Aeolian archipelago - marine and terrestrial area (ITA030044)
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Aeolian archipelago - marine and terrestrial area (ITA030044)

Site type: SPA: Special Protection Area   

Code: ITA030044- Hectares: 41887

The Aeolian Archipelago located in the southern Tyrrhenian is made up of seven main islands and numerous islets, all of volcanic origin. It is about Quaternary volcanic complexes of which Panarea represents the oldest manifestation, while Vulcano and Stromboli are the most recent islands, with volcanoes still active. The highest volcanic building is that of Salina (962 m), while the altitudes of the other islands are between 420 m and 918 m. The islands are on the whole more or less rugged with slopes that are often quite steep and in many cases inaccessible, while the coasts are mostly rocky with cliffs sometimes overlooking the sea. The pebbly coasts are quite frequent while the sandy coasts are rarer. In some islands the contribution of clastic material by eruptions more or less recent determines the formation of very steep sandy slopes or breccai with deposits of coarse material. The only example of a brackish quagmire is look at the Lingua district in Salina. From a climatic point of view, the islands of the Archipelago are affected by a sub-humid thermo-Mediterranean bioclimate, with average annual rainfall of about 600 mm and average annual temperatures around 18 ° C. The less steep surfaces had been in the past terraced and used for agricultural purposes. Currently many of these areas are abandoned and have been recaptured by natural shrub vegetation. In fact, a large part of the surface of the islands of the Archipelago is covered with low shrubs or high scrub. Woodland formations are quite rare and represented by small strips located in rocky or very inaccessible areas. They are mostly thermophilic acidophilic holm oaks in which Quercus ilex, in general dominant, it is accompanied by Erica arborea, Pistacia lentiscus, Cytisus villosus, etc., or deciduous oak woods to Quercus virgiliana and Erica arborea. Very popular they are the shrubs rich in cysts, heather, calicotome, citiso, in which Genista tyrrhena often dominates, or more rarely Cytisus aeolicus. On the rocky ridges normally a spot is located in Euphorbia dendroides and Olea oleaster, which is replaced on the more or less vertical walls by chasmophilous communities rich in endemics. Along the coastal strip there are frequent halophilous rocky aspects of Limonium minutiflorum which are replaced in the innermost sections by garrigue a Helichrysum litoreum. In the most degraded stations, perennial grasslands with Hyparrhenia hirta and ephemeral lawns are observed. The seven main islands of the archipelago of the Aeolian Islands are formed by volcanic rocks that under the surface of the waters form a great variety of environments with caves and cliffs. The majority part of the seabed surrounding the islands are rocky and quickly descend to great depths. On these substrates there is the typical benthic zoning of rocky substratum, characterized by the bathymetric succession of populations in Cystoseira (Giaccone, 1969; Giaccone et al., 1999). Extensive grasslands of Posidonia oceanica are found both on rocky and detrital bottoms, presenting the characteristic mosaic structure, and on soft bottoms where it appears well structured (Pessani et al., 1984). In the coastal areas characterized by sand and mud there are populations of Cymodocea nodosa. Furthermore the islands are affected by secondary volcanism phenomena that occur through the release of gaseous mixtures composed mainly of CO2 and H2S that condition the settlement of plant populations (Giaccone, 1969; Acunto et al., 1995).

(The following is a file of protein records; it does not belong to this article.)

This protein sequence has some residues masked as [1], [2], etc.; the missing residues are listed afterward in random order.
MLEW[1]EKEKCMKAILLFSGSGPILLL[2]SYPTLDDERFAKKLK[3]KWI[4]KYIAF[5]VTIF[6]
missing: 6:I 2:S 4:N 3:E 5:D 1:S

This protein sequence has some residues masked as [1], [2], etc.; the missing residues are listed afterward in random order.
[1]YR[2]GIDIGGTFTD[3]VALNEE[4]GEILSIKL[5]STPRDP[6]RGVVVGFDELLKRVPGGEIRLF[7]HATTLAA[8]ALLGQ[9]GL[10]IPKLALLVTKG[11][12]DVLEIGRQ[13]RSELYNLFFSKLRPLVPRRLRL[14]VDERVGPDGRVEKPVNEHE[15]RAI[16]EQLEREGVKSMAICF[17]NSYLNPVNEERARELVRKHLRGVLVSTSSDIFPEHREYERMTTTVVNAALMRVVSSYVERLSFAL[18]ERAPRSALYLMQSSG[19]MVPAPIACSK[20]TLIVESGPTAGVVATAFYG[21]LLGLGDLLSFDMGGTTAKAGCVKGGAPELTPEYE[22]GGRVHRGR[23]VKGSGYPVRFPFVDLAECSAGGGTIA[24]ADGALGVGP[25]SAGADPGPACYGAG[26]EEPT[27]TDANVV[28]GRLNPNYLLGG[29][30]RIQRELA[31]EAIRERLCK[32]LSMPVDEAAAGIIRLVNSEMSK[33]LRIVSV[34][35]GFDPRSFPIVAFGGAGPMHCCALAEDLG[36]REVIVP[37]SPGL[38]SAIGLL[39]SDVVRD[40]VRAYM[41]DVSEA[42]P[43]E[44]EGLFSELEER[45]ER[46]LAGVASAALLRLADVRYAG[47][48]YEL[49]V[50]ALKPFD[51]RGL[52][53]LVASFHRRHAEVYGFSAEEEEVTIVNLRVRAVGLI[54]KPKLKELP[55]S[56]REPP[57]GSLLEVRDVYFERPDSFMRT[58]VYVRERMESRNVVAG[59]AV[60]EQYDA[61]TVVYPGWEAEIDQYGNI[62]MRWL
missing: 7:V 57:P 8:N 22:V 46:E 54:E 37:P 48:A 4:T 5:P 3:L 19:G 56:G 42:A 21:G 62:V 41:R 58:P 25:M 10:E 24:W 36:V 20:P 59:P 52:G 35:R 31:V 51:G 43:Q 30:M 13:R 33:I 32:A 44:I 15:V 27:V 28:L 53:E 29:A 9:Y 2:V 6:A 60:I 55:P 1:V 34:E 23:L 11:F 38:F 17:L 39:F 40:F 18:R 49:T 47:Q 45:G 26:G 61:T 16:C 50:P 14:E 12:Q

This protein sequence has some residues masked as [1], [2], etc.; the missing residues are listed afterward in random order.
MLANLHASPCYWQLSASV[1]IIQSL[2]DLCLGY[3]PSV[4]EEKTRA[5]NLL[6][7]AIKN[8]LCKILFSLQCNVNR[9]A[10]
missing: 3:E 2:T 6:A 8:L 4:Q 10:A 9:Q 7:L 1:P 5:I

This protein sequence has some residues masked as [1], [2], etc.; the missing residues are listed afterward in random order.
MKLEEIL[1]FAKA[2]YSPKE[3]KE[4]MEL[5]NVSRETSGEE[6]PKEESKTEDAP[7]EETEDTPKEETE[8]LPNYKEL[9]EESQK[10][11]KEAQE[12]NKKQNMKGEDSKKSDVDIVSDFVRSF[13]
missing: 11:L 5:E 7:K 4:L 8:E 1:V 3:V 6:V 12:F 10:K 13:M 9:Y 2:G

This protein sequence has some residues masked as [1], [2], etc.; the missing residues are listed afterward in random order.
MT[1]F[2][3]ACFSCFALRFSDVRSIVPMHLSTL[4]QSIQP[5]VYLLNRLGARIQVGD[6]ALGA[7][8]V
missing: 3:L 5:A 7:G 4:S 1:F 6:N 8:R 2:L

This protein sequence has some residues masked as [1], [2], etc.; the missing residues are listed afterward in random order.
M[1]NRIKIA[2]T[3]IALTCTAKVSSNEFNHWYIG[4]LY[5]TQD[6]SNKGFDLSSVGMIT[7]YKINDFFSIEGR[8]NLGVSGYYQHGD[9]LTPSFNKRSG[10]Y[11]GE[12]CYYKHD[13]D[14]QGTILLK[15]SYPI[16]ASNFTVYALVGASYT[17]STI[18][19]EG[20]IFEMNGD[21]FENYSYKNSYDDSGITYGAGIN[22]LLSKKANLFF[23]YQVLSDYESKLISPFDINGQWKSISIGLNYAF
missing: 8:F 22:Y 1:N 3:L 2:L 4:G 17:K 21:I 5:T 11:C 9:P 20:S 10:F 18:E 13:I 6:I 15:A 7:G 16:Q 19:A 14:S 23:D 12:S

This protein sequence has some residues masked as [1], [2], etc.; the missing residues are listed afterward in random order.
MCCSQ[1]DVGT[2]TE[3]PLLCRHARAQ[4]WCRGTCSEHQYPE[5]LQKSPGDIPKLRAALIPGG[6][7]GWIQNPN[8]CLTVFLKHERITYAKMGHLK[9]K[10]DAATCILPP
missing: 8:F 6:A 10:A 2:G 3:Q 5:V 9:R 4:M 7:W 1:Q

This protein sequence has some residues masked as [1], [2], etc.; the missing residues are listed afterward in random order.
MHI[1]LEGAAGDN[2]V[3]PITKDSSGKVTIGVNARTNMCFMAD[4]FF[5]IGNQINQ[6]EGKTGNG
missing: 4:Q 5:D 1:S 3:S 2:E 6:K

Important migratory route for birds of prey and storks that affects the same migratory flow of the Strait of Messina. The passage, in particular, is also significant in autumn, passerines; Turdidae and Silvidae are abundant. Among the nesting breeds the most important presences are represented by queen, located on the rocky cliffs, in several islands. Among the passerines, the presence of Magnanina is important. Also noteworthy is the contingent of species of invertebrates endemic to the archipelago and sometimes known only for one or a few islands. The conservation status of the habitats can be considered satisfactory.The Aeolian Archipelago as a whole has a considerable naturalistic value due to the presence of numerous endemic and rare species, some of which are in Annex II of the Habitats Directive, as well as for the localization in them of exclusive plant communities as they are linked to very peculiar habitats. Because of their volcanic origin these islands also present a significant landscape interest due above all to the spectacular geomorphology of the reliefs, often having a typical conical structure of considerable height, in the presence of active volcanoes, slopes with very steep cliffs, sandy skiing, cliffs inaccessible, in areas affected by secondary volcanism, with muds, thermal waters and fumaroles. There are also several entities in the islands than in the area are rare or considered to be of significant phytogeographic interest, in turn mentioned in the list in section 3.3 (D). represents one of the few sites in Sicily where the populations in Cystoseira they are well structured and have remained unchanged unlike other areas of the Eastern sector of the Mediterranean where a clear regression is observed, especially in the middle and lower infralittoral populations (Alongi et al. 2004).



Source: Ministry of the Environment Natura 2000 form

Ministerial data: Natura 2000 form

Card insertion: Ignazio Caloggero

Photo: web

Information contributions: Ignazio Caloggero, Region of Sicily

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